• There was no limit to the amount of state and local income and property tax (SALT) payments that could be included as an itemized deduction in 2017. In 2018, the SALT itemized deduction is limited to $10,000 for individuals and married taxpayers filing joint returns. The limit is $5,000 per return for married taxpayers that file separate returns.
  • In 2017, a taxpayer could deduct up to 50% of their adjusted gross income (AGI) for cash contributions. In 2018, that AGI limit increases to 60%. The AGI limit on gifts of long-term appreciated securities remains at 30% for 2018.

For most taxpayers, it will be more difficult to exceed the standard deduction with itemized deductions in 2018. But, since a taxpayer would only take the standard deduction if it resulted in lower tax, the increase in the standard deduction will reduce income tax and increase the discretionary income available for charity.

Some taxpayers will continue to itemize despite the reduction in their “non-charitable” itemized deductions. In such situations, there will be a direct tax benefit for each dollar of charitable giving up to 60% of their AGI (30% for gifts of appreciated securities).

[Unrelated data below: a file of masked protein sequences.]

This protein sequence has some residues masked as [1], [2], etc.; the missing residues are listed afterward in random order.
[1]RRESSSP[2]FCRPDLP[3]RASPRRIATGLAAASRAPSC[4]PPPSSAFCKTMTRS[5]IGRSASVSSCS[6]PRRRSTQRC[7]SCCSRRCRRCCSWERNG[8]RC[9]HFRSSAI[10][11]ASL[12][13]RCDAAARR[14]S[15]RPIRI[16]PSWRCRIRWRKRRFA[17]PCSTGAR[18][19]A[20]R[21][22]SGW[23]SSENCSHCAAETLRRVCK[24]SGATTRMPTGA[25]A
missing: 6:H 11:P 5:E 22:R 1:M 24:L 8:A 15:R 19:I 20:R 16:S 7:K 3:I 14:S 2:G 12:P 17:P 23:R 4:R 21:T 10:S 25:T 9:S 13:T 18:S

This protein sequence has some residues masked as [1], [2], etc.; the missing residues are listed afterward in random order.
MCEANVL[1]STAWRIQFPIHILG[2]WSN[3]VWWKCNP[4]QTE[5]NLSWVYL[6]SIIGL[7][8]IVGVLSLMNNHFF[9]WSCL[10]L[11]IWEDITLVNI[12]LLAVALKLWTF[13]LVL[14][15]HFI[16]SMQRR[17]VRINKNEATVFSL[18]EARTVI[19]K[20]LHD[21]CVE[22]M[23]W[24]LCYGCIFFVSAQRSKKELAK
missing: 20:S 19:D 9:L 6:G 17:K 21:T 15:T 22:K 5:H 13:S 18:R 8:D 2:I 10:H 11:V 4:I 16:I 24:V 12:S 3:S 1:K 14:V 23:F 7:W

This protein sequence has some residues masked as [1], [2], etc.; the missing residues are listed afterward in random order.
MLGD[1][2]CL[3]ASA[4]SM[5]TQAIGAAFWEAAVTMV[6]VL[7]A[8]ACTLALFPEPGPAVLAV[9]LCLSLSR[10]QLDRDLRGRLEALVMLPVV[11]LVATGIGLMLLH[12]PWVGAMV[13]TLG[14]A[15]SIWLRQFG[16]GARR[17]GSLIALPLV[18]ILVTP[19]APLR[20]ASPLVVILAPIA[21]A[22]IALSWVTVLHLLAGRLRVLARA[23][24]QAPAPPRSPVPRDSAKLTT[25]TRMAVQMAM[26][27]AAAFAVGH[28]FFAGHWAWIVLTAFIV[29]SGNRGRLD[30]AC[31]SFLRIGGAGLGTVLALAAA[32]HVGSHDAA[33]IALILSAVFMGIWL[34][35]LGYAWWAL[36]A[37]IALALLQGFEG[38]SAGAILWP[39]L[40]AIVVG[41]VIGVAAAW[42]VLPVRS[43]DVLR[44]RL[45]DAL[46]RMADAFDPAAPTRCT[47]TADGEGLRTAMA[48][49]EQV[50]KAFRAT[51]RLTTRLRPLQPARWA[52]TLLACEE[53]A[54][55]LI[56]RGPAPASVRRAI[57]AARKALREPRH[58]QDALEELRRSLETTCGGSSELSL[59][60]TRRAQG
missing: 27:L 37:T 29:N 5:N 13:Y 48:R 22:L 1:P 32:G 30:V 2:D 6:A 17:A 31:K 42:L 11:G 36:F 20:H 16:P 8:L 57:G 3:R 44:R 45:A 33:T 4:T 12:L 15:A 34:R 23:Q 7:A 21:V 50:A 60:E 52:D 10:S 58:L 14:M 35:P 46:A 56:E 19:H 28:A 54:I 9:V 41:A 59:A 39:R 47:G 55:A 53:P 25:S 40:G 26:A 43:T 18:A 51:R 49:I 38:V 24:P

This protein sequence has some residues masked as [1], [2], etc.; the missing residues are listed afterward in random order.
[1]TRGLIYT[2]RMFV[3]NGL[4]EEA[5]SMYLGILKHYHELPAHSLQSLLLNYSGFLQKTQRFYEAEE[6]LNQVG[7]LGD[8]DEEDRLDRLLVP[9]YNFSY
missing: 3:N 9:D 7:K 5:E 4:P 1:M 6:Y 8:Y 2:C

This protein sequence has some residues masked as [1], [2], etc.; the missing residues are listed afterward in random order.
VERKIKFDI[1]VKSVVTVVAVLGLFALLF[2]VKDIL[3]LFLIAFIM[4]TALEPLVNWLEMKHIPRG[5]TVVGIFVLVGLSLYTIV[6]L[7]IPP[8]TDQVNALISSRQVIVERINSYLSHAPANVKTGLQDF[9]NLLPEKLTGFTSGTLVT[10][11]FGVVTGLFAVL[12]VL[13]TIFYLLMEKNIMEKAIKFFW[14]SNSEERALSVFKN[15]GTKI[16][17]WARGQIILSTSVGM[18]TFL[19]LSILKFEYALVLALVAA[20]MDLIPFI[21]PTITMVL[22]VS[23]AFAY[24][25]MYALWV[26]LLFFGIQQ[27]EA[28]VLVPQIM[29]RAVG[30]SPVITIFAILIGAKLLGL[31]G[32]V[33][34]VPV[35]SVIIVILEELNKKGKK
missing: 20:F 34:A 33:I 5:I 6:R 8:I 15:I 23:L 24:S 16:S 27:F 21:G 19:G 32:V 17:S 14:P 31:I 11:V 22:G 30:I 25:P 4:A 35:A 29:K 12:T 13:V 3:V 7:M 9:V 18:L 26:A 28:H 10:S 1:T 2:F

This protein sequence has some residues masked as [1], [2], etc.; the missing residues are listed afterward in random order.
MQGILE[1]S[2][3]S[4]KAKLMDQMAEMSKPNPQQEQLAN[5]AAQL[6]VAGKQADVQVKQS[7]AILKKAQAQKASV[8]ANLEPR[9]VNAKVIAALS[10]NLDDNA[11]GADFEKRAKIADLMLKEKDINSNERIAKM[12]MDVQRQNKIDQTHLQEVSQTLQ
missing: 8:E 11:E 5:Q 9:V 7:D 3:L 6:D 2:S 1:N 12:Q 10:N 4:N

Taxpayers with large home mortgages and those in high-tax states may experience an increase in taxable income. The possible loss of itemized deductions for home mortgage interest and SALT payments (assuming deductions are itemized) must be compared to the reduction in tax rates to determine the net effect on federal tax and therefore discretionary income.

The maximum “lost” itemized deduction for interest paid on post-2017 home mortgages is $10,000. This translates into a federal tax increase of between $1,200 and $3,700 depending on the level of taxable income. The mid-range of this increase is $2,450 for joint incomes of $200,000 and single incomes of $100,000. The reduction in federal taxes due to the decrease in tax rates more than offsets the increase in tax from this “lost” home mortgage interest deduction for joint returns with taxable income greater than $60,000 and individual returns with taxable income greater than $95,000.

Although it’s unlikely that a taxpayer will pay more tax in 2018 because of the lost home mortgage interest deduction (offset by the tax rate reduction), consideration must be given to the effect on federal tax of the 2018 limit on the SALT deduction.